Enzymes are organic catalysts produced by living organisms which aid in the progression of specific biochemical reactions without undergoing any permanent chemical changes themselves. They are complex, conjugated proteins necessary and required to sustain life. Today, enzymes are also used world-wide in a variety of different industrial applications such as the production of paper, wine fermentation, and bio-remediation.
One of the most important industrial applications enzymes are used in worldwide is the production of paper. Paper is one of the most important, used and recycled material used worldwide. It is used in many different applications such as crafts, art, printing, etc. Since man first appeared on earth, they sought ways to record their thoughts in some permanent form. They went through stone and bones to brass and copper. Today, humans use paper for a variety of reasons. Without paper, books wouldn’t exist; history wouldn’t have been recorded, and the movement of art and literature wouldn’t have been able to develop at all.
The use of enzymes in the production of paper wasn’t discovered until recently. And since then, the use of enzymes in the pulp and paper industry has grown since 1980.
The process of paper production occurs in five important steps: (1) the creation of pulp, (2) deinking, (3) bleaching, (4) pitch control, and (5) coating.
The raw material, wood, is first acquired from trees. Wood is a natural polymer composed of cellulose, hemicellulose and lignin. Cellulose is the principle, structural material which makes of the cell walls in plants. Hemicellulose is a polysaccharide in plant cell; and lignin is an organic material which binds all these fibers together. There are two methods used to create pulp from wood: mechanical pulping and chemical pulping.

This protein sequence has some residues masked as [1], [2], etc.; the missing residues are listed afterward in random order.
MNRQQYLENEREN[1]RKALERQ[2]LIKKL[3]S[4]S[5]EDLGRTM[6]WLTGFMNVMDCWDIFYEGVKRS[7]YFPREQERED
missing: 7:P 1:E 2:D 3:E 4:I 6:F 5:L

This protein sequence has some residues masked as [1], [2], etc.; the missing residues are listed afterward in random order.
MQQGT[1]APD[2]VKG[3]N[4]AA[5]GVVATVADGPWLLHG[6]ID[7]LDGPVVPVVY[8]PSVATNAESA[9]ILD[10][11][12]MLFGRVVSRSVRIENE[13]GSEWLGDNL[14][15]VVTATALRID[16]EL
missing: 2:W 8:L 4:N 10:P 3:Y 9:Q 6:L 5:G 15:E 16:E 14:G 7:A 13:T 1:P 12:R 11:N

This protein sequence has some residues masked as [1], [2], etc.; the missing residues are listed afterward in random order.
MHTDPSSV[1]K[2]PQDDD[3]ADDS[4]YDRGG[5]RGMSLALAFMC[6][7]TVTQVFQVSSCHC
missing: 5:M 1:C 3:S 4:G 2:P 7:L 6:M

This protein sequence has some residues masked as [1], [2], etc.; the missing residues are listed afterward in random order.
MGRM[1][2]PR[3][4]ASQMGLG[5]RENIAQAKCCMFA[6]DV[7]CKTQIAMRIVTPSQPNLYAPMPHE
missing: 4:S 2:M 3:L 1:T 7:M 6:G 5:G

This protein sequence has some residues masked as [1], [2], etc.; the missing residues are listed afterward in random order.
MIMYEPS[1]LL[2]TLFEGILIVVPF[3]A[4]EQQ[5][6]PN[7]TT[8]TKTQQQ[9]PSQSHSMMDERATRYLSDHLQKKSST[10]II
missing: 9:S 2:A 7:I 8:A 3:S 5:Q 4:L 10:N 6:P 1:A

Mechanical pulping is the process in which all the fibres in the wood are separated mechanically with the input of large amounts of energy. Mechanical pulping is less expensive than chemical pulping, but the produced product becomes darker when exposed to sunlight. Mechanical pulping is usually used in the manufacturing of newsprint paper. During chemical pulping, wood chips are soaked and cooked in chemical solutions until the lignin dissolves and the wood fibers are released. As a result, the wood chips yield a dark color, and must be beached.
Deinking is the process of recycling and removing the ink from the fibers of the pulp. This is an area with a large potential for enzymes, namely cellulase and hemicellulase. Cellulase is a class of enzymes which attack cellulose, the principal material of the cell walls of plant cells. And hemicellulase is a class of enzymes closely linked to cellulose that cleave lignin. Together, these enzymes work to hydrolyze and remove the micro fibrils from waste paper. Deinking usually occurs in a neutral or alkaline environment which improves pulp cleanliness and brightness.
Xylanase enzymes are used to cleave the hemicelluloses in fiber in order to make the bleaching process more effective by reducing the chemicals by up to 30%, and can also improve the brightness of the paper. The bleaching process is done with chlorine or other forms of toxic compounds.
The next step is enzymatic pitch control. During production, pitch agglomerates from the felts and rollers can cause holes in the paper which has to be recycled or downgraded in quality. As a result, the enzyme, lipases, are used to control pitch during the process. Lipases attack long-chain fatty acids, and thus are able to convert the tri-glycerides within the wood resin of the pulp to fatty acids which are more stable in water. Lipases act immediately and do not reduce the brightness of the paper.
The final step of the production of paper is called the starch modification for paper coating applications. A starch-based coating formula is used to coat the surface of the paper, as raw starch is unsuitable,...